Color: Psychology + Cultural Meaning
Written by Guest Blogger September 30, 2016
Ever wonder why most spas choose blue for their interiors? Have you ever felt anxious in a room with yellow walls? Have you noticed how most restaurants use reds in their logos and branding? Coincidence? Think again! These colors have been meticulously chosen based on their studied, psychological influence. Ever heard of Chromotherapy? Several ancient cultures practiced this in order to stimulate parts of the mind and body, and this kind of treatment is still being used today! Now, let’s look at some of our favorite colors, how they are used in marketing, their psychological effect, and how they are perceived in cultures familiar and foreign!
Associated with passion, excitement, warmth, energy. Most restaurants use the color red in their branding or marketing as some studies have shown it entices hunger. Most retail businesses, large and small, use the color red for sales/clearance as some studies have shown that red not only catches the eye easily, but it also may aid with impulse buying.
China: Red is worn to celebrate the Chinese New Year and is thought to bring good luck.
India: Red is the color of fertility, purity, beauty, and wealth
South Africa: Red is the color of mourning
Middle East: Red suggests danger and caution.
Associated with relaxation, wisdom, loyalty, trust, and authority. This is a VERY popular color for bank logos because it represents trust and authority. Blue is commonly used with spas. The relaxing color is said to lower body temperature and pulse rate. Studies have also shown that most men prefer the color blue and that blue is often used to decorate offices as it is said to boost productivity.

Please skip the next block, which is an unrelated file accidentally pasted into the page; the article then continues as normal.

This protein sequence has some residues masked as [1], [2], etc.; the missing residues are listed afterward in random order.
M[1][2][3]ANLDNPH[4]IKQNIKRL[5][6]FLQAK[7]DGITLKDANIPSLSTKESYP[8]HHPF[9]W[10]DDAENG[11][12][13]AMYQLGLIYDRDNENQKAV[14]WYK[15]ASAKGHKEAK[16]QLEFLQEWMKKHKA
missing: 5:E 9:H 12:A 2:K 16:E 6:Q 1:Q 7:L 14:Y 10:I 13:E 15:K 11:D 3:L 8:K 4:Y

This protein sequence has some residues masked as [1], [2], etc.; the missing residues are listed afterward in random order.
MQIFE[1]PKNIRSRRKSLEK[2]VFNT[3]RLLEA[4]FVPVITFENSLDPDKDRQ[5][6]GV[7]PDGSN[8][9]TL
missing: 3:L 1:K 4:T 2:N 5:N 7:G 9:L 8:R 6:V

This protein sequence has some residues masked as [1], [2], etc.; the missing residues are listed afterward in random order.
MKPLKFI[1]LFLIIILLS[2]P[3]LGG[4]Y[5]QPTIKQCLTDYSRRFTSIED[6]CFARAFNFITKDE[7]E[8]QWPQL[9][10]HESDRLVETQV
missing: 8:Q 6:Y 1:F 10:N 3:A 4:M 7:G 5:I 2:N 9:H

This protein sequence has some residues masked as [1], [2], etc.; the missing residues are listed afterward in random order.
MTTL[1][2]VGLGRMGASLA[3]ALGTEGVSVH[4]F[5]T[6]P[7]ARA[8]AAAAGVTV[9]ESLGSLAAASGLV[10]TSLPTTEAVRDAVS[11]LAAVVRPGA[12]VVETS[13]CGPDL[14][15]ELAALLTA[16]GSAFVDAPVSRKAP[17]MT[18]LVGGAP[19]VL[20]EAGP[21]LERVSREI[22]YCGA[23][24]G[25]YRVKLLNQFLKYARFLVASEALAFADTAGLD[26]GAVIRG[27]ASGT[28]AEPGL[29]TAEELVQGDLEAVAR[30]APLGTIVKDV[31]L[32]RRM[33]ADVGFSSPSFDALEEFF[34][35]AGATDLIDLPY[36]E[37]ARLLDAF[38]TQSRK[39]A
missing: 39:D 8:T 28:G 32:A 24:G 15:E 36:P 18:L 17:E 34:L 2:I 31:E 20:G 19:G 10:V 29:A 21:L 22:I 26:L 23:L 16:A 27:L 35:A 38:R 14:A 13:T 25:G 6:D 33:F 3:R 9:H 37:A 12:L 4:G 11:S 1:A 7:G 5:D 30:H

China: Blue is considered a feminine color. Associated with immortality.
India: Associated with the god Krishna, national sports color.
Korea, Mexico, Iran: Color of mourning
Associated with happiness, excitement, warmth, enthusiasm. In the US we associate orange with autumn and the fall season. We use this color to represent some of our favorite holidays like Halloween and Thanksgiving. Some companies use this color to associate not just with the color, but also the delicious citrus fruit: Fanta, Crush, Sunkist, and Cuties Clementines for example.
Ireland: Symbol for protestants and appears on the Irish flag along with white (Peace) and green (Catholics).
India: Associated with saffron and is also considered a sacred color
Middle East: Associated with mourning and loss.
Associated with nature, growth, money, wealth, envy, tranquility, fertility. A lot of “Natural” food products plaster their packaging with green. We also see many other companies using this color in their branding to evoke those characteristics: Animal Planet, John Deere, Whole Foods. We even see BP using various shades of green to give their brand an ‘environmentally friendly’ perception. Some researchers have said that green can improve reading ability and relieve stress.
China: Associated with disgrace (Giving a Chinese man a green hat is said to indicate that his wife is cheating on him.) Also associated with exorcism. Studies have shown green is a very negative color in China and is not used in packaging.